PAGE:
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UNITED STATES v. VENABLE

May 3, 1978

UNITED STATES OF AMERICA
v.
EDWARD G. VENABLE



The opinion of the court was delivered by: DITTER

 Defendant, Edward G. Venable, was convicted by a jury of two counts of making false statements to a grand jury and acquitted on three counts of extortion. However, I granted defendant's motion for a new trial because the prosecutor had improperly commented upon Venable's failure to testify, thus violating his Fifth Amendment privilege against self-incrimination. *fn1" Defendant then moved to bar retrial on both false statement counts on the ground of double jeopardy and, as to one of the counts, on the basis of collateral estoppel. Following oral argument, both motions were denied. The defendant has appealed, and this opinion is being filed to explain my reasons for denying his motions. *fn2"

 At trial, the government's chief witness was Joseph Baldino, who testified that he gave defendant, the chairman of the Delaware County Housing Authority, $500. on three specified dates in 1973 as payment for Baldino's being awarded architectural work for the authority. The jury found defendant not guilty on each of the extortion counts arising out of these alleged occasions. Nevertheless, the jury also convicted defendant on Count V of the indictment, which, in essence, alleges that Venable lied during his grand jury testimony when he denied that he received these payments from Baldino. Defendant now argues that a reprosecution on Count V would be an unconstitutional, unfair relitigation of facts and allegations which were the subject matter of an earlier acquittal, thus violating the doctrine of collateral estoppel. *fn3" In other words, Venable asserts, the ultimate issue at trial was whether he received these payments and by acquitting him on the extortion charges, the jury decided that he had not. By retrying Count V, he continues, the government is simply retrying the extortion counts under the label of making a false statement. I do not agree.

 In Ashe v. Swenson, 397 U.S. 436, 445, 90 S. Ct. 1189, 1195, 25 L. Ed. 2d 469 (1970), the Supreme Court recognized that the doctrine of collateral estoppel is embodied within the Fifth Amendment guarantee against double jeopardy. Justice Stewart, writing for the majority, noted:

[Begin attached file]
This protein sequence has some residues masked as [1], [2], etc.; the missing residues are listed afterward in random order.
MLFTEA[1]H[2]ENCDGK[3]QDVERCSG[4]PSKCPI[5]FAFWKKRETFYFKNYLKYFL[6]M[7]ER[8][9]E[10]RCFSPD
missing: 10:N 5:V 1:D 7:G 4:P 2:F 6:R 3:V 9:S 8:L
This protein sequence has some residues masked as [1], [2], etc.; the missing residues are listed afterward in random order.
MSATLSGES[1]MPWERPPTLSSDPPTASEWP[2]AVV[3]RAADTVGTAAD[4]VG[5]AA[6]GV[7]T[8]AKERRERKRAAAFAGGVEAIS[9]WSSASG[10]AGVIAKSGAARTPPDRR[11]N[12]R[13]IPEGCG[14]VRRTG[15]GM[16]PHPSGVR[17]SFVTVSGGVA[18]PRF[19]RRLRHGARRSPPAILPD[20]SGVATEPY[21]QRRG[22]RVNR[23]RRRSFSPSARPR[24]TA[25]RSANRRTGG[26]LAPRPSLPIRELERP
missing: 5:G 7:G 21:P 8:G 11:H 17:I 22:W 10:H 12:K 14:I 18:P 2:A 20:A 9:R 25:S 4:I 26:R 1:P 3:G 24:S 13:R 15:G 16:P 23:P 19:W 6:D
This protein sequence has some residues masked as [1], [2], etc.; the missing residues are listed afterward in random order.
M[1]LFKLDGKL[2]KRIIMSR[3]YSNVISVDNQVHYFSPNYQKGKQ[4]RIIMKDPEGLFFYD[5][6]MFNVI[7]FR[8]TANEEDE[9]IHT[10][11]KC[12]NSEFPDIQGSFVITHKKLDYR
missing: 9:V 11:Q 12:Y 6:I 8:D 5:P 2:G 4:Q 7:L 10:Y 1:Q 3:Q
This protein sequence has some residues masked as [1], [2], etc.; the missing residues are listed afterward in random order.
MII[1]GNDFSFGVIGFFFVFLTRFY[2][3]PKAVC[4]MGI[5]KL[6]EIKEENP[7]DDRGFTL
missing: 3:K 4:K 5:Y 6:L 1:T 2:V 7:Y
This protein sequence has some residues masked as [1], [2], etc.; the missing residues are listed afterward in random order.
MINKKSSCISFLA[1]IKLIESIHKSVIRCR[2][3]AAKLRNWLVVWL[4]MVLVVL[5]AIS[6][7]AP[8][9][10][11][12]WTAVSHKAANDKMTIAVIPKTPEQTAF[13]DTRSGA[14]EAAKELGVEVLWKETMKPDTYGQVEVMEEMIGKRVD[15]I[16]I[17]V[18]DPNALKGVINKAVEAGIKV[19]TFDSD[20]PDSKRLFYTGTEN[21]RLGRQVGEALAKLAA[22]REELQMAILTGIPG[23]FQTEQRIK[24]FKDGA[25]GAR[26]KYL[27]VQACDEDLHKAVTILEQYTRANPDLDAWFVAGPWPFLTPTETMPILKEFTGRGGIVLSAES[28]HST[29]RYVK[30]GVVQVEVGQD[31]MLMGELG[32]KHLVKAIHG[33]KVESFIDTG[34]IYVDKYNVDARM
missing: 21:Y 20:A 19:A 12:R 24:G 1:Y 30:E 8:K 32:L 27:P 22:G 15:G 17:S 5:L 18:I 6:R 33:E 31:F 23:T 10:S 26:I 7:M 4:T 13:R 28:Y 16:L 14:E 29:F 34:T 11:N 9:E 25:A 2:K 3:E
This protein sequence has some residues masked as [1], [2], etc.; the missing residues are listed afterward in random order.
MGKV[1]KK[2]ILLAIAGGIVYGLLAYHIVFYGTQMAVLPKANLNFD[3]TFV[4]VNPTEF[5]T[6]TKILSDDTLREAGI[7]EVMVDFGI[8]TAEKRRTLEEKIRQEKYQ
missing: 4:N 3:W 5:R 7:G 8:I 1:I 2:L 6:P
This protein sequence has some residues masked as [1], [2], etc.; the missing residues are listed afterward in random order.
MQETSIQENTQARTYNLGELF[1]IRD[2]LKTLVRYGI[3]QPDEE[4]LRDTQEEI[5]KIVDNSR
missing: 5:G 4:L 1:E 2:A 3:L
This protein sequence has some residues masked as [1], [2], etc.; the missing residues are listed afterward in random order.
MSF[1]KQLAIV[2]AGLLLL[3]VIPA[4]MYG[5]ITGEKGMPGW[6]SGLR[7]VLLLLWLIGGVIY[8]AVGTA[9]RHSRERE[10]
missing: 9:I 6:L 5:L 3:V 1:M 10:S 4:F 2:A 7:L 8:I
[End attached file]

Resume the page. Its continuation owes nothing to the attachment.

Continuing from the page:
"Collateral estoppel" is an awkward phrase, but it stands for an extremely important principle in our adversary system of justice. It means simply that when a issue of ultimate fact has once been determined by a valid and final judgment, that issue cannot again be litigated between the same parties in any future lawsuit. Although first developed in civil litigation, collateral estoppel has been an established rule of federal criminal law at least since this Court's decision more than 50 years ago in United States v. Oppenheimer, 242 U.S. 85, 37 S. Ct. 68, 61 L. Ed. 161. Id. at 443, 90 S. Ct. at 1194 (emphasis added).

 The Court in Ashe prohibited successive prosecutions based on the same evidence to protect the accused from having "to run the gauntlet a second time." *fn4" But Justice Stewart also commented that the principle must be applied with

 
. . . realism and rationality. Where a previous judgment of acquittal was based upon a general verdict, as is usually the case, this approach requires a court to "examine the record of a prior proceeding, taking into account the pleadings, evidence, charge, and other relevant matter, and conclude whether a rational jury could have grounded its verdict upon an issue other than that which the defendant seeks to foreclose from consideration " (footnote omitted) (emphasis added). Id. at 444, 90 S. Ct. at 1194.

 There is no question that the same parties are involved. But the government contends, and I agree, that the jury could have and did ground its guilty verdict on evidence other than that which formed the basis for their acquittal on the extortion charge.

 The keel for the decision in Ashe was a general verdict which, since it stood alone, made it impossible to ascertain "exactly what facts were necessarily found as a predicate to that verdict." United States v. Brown, 547 F.2d 438, 441 (8th Cir. 1977). The jury in the instant case also rendered a general verdict. But two notes from the jury show how it reached its decision. The first read:

 
"Sir, we believe that Mr. Venable was untruthful before the grand jury. We do not believe that the Government proved any instances of personal payoffs beyond a reasonable doubt.
 
Does this deal with a personal payoff or his personal knowledge of other payoffs?" (N.T. 6-24-6-25). (emphasis added).

 After rereading the second paragraph of Count V to them, *fn5" I instructed the jury members that it was the government's contention that defendant "was untruthful because he did know that he had made a solicitation and that he had received money, but he denied having made the solicitation and having received money" (N.T. 6-26). Shortly thereafter, I received the second note which said:

 
"Your Honor, we stand firm as to our decision of Mr. Venable's untruthfulness. However, we do not have enough evidence to find him guilty beyond a reasonable doubt on the first three counts of extortion. We are not sure that they took place on the dates specified in the indictment. Does this matter?" (N.T. 6-27). (emphasis added).

 The jury was brought back into the courtroom and the members were individually polled on the perjury ...


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